I've never been to Minneapolis. But I'll soon be there with 2000 other Presbyterians united by a common sense of discomfort. That makes the trip both a joy and a sorrow.
The joy comes in joining with like-minded Christians in an effort to find a way forward in the midst of difficult days for Christian denominations. We've been living with the problems - enormous losses of members, dysfunctional denominational structures, and theological infighting - for decades. There is a sense in which almost everything is up for discussion and potential change, and that's a good thing. It's hard not to be excited about time with folks who seems to share so much in common.
The sorrow comes with the admission that we Presbyterian Christians are deeply at odds with each other; that's why we're meeting in Minneapolis. Many in our denomination wish we were not meeting. The PCUSA's recent decision to significantly alter its sexual lifestyle standards for pastors and other ordained leaders is the current flash point in a long history of discord. We may find it is the tipping point. There should be a certain sorrow and a certain fear, when a group of Christians is united by what it opposes among other Christians.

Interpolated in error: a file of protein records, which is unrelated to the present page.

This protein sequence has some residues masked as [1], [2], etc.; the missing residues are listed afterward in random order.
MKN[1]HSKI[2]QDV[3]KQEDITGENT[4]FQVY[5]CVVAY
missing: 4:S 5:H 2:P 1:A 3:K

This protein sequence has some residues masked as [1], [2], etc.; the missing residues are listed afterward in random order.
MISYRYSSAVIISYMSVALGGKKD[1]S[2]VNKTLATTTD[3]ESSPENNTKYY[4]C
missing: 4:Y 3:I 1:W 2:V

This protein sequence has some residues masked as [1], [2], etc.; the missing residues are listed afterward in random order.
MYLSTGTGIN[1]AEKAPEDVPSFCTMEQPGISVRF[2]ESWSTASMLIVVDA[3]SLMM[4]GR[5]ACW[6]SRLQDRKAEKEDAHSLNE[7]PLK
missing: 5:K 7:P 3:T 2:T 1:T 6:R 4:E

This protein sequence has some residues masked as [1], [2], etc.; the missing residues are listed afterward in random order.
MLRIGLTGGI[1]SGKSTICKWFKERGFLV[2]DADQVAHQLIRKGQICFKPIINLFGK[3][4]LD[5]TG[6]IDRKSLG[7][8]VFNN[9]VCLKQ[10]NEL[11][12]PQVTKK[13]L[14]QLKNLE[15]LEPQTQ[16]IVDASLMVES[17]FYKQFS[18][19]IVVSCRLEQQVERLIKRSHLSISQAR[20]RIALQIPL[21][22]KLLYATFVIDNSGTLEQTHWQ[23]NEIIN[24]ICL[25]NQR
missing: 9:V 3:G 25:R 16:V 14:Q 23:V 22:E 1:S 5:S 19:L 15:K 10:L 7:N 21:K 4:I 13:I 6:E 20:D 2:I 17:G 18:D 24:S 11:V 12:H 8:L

Still this meeting feels necessary to me. Without an attempt to name a positive future for Presbyterians at odds with the actions of their denomination, many churches will leave the Presbyterian Church USA even if they don't do it formally. They will simply become absent; no longer meaningfully connected beyond the denomination's initials placed inconspicuously on some piece of church stationary. When a church finds the connection to its wider denomination to be mainly demoralizing and divisive, no one is well served.
Join me in praying for God's guidance for the Minneapolis meeting. Emotions are high; and so are expectations. We need a word from the Lord of the Church.